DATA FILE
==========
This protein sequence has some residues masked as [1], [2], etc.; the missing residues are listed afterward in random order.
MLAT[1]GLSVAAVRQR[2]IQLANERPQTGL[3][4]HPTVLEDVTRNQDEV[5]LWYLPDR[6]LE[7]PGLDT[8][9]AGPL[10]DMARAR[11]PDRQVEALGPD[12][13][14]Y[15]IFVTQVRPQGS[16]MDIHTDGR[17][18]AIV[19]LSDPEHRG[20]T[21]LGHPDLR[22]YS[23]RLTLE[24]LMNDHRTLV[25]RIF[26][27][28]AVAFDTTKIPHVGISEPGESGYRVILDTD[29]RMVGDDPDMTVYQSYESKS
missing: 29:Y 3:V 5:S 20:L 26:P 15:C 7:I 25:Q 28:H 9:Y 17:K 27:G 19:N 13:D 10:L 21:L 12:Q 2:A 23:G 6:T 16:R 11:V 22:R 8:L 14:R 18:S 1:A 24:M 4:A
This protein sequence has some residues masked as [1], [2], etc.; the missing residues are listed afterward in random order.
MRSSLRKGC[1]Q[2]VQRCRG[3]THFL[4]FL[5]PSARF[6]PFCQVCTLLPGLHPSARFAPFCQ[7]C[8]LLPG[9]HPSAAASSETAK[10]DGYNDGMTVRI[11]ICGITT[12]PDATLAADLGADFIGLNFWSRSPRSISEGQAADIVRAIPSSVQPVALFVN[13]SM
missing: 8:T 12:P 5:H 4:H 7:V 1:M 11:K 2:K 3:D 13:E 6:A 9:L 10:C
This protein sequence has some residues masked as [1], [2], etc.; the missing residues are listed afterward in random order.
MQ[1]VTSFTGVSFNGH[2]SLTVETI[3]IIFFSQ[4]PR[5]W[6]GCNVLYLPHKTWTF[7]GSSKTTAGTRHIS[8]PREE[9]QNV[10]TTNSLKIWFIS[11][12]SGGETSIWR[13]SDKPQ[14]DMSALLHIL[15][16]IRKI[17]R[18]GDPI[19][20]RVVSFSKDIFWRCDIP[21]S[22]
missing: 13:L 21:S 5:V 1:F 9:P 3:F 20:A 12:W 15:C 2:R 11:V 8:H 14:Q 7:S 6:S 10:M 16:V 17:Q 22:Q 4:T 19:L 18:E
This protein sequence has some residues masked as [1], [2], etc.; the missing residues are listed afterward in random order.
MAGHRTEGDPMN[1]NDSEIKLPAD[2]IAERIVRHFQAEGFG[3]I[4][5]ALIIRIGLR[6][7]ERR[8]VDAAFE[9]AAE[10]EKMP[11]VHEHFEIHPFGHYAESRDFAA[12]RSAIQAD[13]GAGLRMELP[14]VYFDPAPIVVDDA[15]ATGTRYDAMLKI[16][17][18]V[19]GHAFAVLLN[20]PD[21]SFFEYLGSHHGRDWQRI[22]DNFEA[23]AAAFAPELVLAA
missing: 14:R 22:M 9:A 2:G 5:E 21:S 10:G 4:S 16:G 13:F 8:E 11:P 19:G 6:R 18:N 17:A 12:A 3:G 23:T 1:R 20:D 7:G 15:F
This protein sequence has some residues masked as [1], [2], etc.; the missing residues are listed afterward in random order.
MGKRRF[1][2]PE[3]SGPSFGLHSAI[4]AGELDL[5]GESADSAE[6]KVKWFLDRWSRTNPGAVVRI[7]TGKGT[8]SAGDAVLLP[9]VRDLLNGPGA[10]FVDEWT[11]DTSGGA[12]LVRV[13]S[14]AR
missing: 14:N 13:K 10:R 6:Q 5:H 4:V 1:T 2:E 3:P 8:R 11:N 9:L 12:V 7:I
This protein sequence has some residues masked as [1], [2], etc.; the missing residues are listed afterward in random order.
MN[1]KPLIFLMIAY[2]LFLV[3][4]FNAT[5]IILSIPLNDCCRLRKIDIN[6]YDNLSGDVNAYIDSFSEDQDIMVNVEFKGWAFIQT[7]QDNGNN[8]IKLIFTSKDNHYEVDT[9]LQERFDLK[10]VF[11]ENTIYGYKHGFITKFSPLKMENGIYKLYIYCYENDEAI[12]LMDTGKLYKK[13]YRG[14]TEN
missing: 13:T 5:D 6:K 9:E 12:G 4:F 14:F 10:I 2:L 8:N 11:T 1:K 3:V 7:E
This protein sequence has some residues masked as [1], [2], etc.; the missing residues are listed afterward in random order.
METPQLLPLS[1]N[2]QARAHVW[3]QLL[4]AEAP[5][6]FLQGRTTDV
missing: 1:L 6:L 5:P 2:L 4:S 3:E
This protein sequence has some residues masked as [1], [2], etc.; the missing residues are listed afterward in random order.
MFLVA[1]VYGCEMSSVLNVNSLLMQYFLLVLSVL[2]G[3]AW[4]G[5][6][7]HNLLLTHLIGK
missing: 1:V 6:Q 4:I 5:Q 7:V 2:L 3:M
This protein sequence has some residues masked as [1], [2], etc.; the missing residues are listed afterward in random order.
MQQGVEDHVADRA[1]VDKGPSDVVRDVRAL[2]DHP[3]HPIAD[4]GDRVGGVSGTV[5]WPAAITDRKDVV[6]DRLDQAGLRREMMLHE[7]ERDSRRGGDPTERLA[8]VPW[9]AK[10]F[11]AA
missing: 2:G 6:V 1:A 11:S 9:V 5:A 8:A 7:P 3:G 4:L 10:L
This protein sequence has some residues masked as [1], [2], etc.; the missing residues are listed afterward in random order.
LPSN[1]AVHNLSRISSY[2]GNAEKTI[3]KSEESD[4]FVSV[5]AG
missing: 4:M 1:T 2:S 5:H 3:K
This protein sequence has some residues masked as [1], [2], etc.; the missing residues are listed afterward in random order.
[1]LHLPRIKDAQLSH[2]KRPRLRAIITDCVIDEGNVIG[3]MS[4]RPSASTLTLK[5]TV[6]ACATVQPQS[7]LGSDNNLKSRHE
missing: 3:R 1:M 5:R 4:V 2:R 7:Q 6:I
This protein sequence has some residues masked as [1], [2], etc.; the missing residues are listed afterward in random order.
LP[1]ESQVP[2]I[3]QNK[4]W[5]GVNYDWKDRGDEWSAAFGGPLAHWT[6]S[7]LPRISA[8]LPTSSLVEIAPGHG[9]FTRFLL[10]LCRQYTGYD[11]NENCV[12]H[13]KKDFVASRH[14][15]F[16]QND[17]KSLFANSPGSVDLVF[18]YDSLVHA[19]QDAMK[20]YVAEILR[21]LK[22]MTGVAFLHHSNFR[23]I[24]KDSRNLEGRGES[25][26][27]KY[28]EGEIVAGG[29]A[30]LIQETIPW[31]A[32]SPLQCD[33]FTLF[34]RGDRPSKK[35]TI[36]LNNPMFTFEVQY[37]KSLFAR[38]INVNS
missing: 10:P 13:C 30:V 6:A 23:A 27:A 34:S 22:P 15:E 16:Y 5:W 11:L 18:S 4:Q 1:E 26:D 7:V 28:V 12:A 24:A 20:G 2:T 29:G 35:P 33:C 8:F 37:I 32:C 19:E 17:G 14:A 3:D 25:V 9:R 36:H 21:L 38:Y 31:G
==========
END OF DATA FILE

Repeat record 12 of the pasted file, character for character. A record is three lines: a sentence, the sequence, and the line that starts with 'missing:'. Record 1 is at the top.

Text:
This protein sequence has some residues masked as [1], [2], etc.; the missing residues are listed afterward in random order.
LP[1]ESQVP[2]I[3]QNK[4]W[5]GVNYDWKDRGDEWSAAFGGPLAHWT[6]S[7]LPRISA[8]LPTSSLVEIAPGHG[9]FTRFLL[10]LCRQYTGYD[11]NENCV[12]H[13]KKDFVASRH[14][15]F[16]QND[17]KSLFANSPGSVDLVF[18]YDSLVHA[19]QDAMK[20]YVAEILR[21]LK[22]MTGVAFLHHSNFR[23]I[24]KDSRNLEGRGES[25][26][27]KY[28]EGEIVAGG[29]A[30]LIQETIPW[31]A[32]SPLQCD[33]FTLF[34]RGDRPSKK[35]TI[36]LNNPMFTFEVQY[37]KSLFAR[38]INVNS
missing: 10:P 13:C 30:V 6:A 23:A 27:A 34:S 22:P 15:E 16:Y 5:W 11:L 18:S 4:Q 1:E 26:D 7:V 28:V 12:A 24:A 20:G 2:T 29:G 35:P 33:C 8:F 37:I 32:C 19:E 17:G 14:A 3:D 25:V 9:R 36:H 21:L 38:Y 31:G